Follow-up study in eyes with choroidal neovascularization caused by presumed ocular histoplasmosis

Michael L. Klein, Stuart L. Fine, David L. Knox, Arnall Patz

Research output: Contribution to journalArticlepeer-review

Abstract

Sixty-four eyes of 60 patients with ocular histoplasmosis, and choroidal neovascularization documented by fluorescein angiography, and not treated with photocoagulation, were followed for an average of 29 months. The primary determinant of visual outcome was the proximity of the neovascular membrane to the fovea. Sixty-four percent of eyes with membranes 0.25 disk diameter or greater from the fovea had a final visual acuity of 6 12 ( 20 40) or better, and 71% of such eyes maintained or improved initial visual acuity. All eyes with subfoveal neovascularization had a poor visual result. Other factors related to visual prognosis included initial visual acuity, size of the neovascular membrane, size of sensory retinal detachment, and presence of hemorrhage.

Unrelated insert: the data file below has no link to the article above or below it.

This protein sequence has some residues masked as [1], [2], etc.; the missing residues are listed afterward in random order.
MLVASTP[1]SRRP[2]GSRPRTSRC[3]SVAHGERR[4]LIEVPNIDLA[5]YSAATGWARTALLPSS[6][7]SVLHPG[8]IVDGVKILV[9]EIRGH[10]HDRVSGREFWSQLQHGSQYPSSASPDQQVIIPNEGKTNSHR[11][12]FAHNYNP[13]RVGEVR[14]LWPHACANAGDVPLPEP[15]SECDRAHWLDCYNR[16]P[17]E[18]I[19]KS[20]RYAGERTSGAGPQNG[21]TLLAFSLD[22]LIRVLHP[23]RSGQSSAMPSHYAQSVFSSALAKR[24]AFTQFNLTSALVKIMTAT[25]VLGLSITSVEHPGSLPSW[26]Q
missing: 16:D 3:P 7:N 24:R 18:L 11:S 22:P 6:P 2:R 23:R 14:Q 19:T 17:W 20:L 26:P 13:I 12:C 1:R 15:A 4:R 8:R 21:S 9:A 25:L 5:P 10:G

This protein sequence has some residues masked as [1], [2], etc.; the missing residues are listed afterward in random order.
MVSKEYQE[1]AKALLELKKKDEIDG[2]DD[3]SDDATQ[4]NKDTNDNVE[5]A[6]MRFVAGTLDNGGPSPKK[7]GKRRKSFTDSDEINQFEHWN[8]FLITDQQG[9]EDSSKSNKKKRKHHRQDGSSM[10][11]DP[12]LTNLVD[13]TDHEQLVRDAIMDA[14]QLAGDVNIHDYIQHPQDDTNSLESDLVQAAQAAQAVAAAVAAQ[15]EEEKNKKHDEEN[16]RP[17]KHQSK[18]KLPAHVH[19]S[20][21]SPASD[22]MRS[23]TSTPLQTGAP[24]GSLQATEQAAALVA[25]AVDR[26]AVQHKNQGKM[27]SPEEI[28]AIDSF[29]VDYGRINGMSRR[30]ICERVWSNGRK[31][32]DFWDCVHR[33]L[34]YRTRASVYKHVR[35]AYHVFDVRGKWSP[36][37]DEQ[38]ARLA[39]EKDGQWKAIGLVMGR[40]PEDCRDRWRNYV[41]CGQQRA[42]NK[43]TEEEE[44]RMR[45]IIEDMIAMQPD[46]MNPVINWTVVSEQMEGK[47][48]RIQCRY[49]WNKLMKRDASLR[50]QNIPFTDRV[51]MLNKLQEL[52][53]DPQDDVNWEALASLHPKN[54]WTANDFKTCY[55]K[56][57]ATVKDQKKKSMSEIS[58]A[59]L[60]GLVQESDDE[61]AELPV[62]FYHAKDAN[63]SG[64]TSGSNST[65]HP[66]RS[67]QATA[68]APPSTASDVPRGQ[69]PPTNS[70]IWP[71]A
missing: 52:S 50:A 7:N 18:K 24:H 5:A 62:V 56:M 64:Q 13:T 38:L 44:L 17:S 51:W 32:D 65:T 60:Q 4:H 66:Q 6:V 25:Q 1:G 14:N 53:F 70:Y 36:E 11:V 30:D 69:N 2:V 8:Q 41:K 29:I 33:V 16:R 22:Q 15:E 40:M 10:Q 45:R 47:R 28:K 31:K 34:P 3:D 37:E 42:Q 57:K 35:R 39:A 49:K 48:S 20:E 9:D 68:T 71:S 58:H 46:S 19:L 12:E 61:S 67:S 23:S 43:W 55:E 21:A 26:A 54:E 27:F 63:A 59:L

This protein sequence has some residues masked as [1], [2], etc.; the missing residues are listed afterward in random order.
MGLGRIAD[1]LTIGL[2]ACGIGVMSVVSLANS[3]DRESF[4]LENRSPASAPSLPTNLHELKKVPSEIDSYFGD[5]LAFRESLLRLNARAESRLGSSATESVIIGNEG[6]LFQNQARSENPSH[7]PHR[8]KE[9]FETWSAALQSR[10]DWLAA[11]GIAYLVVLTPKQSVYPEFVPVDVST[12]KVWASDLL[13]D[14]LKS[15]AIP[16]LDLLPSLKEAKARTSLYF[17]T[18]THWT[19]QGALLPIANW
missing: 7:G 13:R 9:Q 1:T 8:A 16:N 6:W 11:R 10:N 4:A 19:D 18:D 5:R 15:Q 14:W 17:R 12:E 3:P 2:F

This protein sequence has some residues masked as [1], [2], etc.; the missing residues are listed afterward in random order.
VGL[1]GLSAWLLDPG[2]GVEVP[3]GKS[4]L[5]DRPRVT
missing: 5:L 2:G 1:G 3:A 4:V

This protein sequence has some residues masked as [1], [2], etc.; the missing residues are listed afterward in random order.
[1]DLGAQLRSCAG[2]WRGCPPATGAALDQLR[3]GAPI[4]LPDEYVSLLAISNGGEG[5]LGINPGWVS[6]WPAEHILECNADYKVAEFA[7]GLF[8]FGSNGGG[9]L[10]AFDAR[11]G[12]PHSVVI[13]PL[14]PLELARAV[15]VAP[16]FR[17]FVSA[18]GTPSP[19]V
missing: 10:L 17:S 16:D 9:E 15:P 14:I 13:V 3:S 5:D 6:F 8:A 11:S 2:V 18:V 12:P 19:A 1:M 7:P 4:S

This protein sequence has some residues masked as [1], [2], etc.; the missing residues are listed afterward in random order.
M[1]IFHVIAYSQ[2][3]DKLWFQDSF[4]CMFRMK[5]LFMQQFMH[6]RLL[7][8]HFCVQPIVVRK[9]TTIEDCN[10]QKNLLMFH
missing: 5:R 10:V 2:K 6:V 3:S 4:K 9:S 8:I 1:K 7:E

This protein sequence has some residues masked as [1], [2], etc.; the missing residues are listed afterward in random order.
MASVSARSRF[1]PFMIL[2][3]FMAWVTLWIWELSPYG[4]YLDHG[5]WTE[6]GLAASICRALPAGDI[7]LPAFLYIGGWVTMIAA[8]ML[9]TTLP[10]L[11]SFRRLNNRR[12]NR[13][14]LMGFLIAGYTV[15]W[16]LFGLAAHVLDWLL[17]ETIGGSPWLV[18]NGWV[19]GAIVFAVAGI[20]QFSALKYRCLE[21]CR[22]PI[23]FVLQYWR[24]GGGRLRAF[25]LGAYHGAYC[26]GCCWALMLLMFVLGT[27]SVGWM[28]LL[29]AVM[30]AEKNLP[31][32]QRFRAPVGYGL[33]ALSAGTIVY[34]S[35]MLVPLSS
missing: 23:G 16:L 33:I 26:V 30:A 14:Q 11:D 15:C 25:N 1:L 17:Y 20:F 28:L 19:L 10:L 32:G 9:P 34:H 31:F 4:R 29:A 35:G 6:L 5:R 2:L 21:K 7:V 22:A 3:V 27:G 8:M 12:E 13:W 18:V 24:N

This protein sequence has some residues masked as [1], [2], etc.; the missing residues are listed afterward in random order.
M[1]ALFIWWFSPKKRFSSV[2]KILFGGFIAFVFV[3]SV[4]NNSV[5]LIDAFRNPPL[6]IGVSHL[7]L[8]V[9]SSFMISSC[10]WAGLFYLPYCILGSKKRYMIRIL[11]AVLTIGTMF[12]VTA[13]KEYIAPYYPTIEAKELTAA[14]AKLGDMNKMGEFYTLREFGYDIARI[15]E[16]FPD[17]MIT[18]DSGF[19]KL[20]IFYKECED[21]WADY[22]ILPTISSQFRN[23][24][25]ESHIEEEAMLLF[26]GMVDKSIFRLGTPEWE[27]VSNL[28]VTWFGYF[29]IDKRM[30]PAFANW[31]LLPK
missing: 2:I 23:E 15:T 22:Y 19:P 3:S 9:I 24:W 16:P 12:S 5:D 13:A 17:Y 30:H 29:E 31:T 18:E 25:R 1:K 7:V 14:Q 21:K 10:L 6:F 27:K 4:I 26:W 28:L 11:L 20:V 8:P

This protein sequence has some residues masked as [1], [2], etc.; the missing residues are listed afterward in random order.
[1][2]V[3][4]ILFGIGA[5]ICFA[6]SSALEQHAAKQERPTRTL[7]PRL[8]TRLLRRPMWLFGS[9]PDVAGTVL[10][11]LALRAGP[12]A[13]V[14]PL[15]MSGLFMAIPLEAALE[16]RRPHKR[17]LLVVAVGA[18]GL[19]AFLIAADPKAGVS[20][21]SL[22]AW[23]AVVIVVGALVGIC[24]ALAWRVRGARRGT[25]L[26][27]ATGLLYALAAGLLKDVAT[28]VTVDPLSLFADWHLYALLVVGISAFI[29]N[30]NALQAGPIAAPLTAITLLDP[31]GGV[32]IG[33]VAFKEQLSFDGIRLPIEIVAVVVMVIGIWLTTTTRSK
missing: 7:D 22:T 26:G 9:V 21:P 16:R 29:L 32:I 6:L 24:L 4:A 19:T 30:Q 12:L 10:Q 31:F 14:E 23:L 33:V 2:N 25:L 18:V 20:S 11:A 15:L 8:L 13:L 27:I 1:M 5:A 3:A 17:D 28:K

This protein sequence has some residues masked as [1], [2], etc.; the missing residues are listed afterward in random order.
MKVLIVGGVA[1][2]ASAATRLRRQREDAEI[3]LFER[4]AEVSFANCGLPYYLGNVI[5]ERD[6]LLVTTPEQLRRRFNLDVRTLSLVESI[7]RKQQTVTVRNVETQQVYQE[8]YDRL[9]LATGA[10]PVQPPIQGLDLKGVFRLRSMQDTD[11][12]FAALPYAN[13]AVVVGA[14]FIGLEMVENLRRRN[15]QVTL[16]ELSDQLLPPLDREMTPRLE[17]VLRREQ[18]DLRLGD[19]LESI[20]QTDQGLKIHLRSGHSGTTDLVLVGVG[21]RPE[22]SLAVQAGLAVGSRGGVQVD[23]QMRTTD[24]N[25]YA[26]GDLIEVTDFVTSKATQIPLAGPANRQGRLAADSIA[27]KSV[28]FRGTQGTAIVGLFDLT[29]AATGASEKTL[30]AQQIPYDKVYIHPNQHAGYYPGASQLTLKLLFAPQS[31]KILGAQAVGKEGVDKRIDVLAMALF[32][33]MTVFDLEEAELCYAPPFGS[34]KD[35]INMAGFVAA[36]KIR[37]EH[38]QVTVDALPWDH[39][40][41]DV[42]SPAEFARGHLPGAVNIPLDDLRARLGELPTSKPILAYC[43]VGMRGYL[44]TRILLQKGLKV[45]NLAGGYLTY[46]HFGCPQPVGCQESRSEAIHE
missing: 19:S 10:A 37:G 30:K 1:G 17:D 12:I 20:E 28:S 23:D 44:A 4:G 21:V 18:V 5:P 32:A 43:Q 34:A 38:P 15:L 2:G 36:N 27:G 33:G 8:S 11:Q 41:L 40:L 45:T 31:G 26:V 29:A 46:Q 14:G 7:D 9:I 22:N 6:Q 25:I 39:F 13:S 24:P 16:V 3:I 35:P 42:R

Original languageEnglish (US)
Pages (from-to)830-835
Number of pages6
JournalAmerican journal of ophthalmology
Volume83
Issue number6
DOIs
StatePublished - Jun 1977

ASJC Scopus subject areas

  • Ophthalmology

Fingerprint Dive into the research topics of 'Follow-up study in eyes with choroidal neovascularization caused by presumed ocular histoplasmosis'. Together they form a unique fingerprint.

Cite this